The solution to this problem is to inspect the tie rods and steering rack for any damage, wear and tear, or corrosion. If any of them need replacing, make sure to do so promptly.
10. Stiff or Jerky Steering Arms
If your steering feels off and you’re struggling to maneuver the motor, the steering arms could be causing the issue.
Typically, the cause of this problem is a lack of lubrication and a buildup of dirt and debris on the moving parts.
The solution is to inspect the steering arms carefully, clean them thoroughly, then apply a suitable lubricant to keep the moving parts functioning correctly.
How to Prevent Steering Problems in John Deere Zero Turn Mowers?
The steering problems in John Deere Zero Turn Mower can be frustrating and dangerous, especially when navigating obstacles and tight spaces.
Here are some helpful tips and techniques to prevent steering problems in your John Deere Zero Turn Mower, ensuring a smooth and safe mowing experience.
1. Stay on Top of Maintenance
Like any machine, a John Deere Zero Turn Mower requires regular maintenance to keep it functioning optimally. One of the key areas to focus on is the steering system.
Check the steering components like linkage, ball joints, and tie rods regularly for wear and tear.
Tighten loose bolts and grease the system at recommended intervals. Also, keep the tires properly inflated, as low tire pressure can affect the machine’s steering.
2. Be Mindful of Your Mowing Habits
How you mow your lawn can also impact your John Deere Zero Turn Mower’s steering. Avoid mowing at high speeds and take turns slowly to reduce the wear and tear on the steering system.
Also, avoid sudden turns and jerky movements, which can stress the steering components.
Avoid driving over curbs or hitting rocks, which can damage the steering and other critical components.
3. Adjust Your Steering Settings
The John Deere Zero Turn Mower has adjustable steering settings that can help you customize the experience to your needs and preferences.
You can change the sensitivity of the steering control to suit your comfort level and adjust the resistance on the steering levers.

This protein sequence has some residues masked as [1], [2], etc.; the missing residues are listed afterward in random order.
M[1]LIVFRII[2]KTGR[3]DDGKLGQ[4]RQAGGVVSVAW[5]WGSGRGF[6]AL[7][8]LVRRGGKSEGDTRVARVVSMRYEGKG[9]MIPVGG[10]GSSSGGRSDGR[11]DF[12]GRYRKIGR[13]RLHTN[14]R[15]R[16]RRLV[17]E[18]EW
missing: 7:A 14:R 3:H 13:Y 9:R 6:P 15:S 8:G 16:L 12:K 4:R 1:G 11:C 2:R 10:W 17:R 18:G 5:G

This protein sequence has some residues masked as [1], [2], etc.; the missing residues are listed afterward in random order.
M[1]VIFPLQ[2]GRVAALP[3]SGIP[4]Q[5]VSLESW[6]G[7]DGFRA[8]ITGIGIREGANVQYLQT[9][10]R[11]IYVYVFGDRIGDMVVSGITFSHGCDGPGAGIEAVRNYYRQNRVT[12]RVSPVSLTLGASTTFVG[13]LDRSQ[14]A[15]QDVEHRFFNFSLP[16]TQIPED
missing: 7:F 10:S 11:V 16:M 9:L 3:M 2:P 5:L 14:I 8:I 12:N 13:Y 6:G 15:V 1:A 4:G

Experiment with different settings and see what works best for you.
4. Keep Your Blades Sharpened
Sharp blades can make a difference in how your John Deere Zero Turn Mower steers through the grass.
Dull blades can create uneven mowing patterns, causing the machine to pull to one side or the other.
In addition, dull blades can increase the strain on the engine, putting extra stress on the steering components. Make sure to check the blades regularly and sharpen or replace them as needed.
5. Invest in Quality Replacement Parts
When replacing any steering components or other parts in your John Deere Zero Turn Mower, don’t skip on the quality.
Always opt for genuine replacement parts from authorized dealers. Cheap counterfeit parts can cause more problems than they solve, leading to premature failure and damage to other components in the machine.
Following these tips can prevent steering problems in your John Deere Zero Turn Mower and ensure a smooth and safe mowing experience.
Frequently Asked Questions (FAQs)
What Causes a Slipped Steering Gear in John Deere Zero Lawn Mover?
Numerous factors could lead to this problem. However, the most common reason is wear and tear over time.
To prevent this from happening, I recommend inspecting your steering system regularly and replacing worn parts promptly.
Why Is John Deere Zero Turn One Side Not Working?
There can be many reasons your mover on one side may not work. For instance, it could be improper use or a faulty hydraulic pump.
I advise checking the hydraulic oil level, replacing any damaged hoses, and ensuring you’re not placing too much weight on one side of the mower.
How to Turn-On a Zero Turn John Deere?
To turn on the mower, ensure your brake is engaged. Then move your handles to an outward position while pushing up the throttle on your mower’s right side.
Finally, turn your key to the “On” position. If everything is working correctly, your lawnmower should start working immediately.
John Deere zero-turn steering problems are not uncommon, but they are fixable.
From faulty spindle assembly to incorrect tire pressure, these issues are easily fixable with the right tools and little knowledge.
Regular John Deere zero-turn steering maintenance will keep your mower running smoothly and safely.
Identifying steering problems early on can prevent more severe defects in the long run.
In a nutshell, you can save yourself great stress by inspecting your mower regularly and calling a professional as soon as you detect a problem.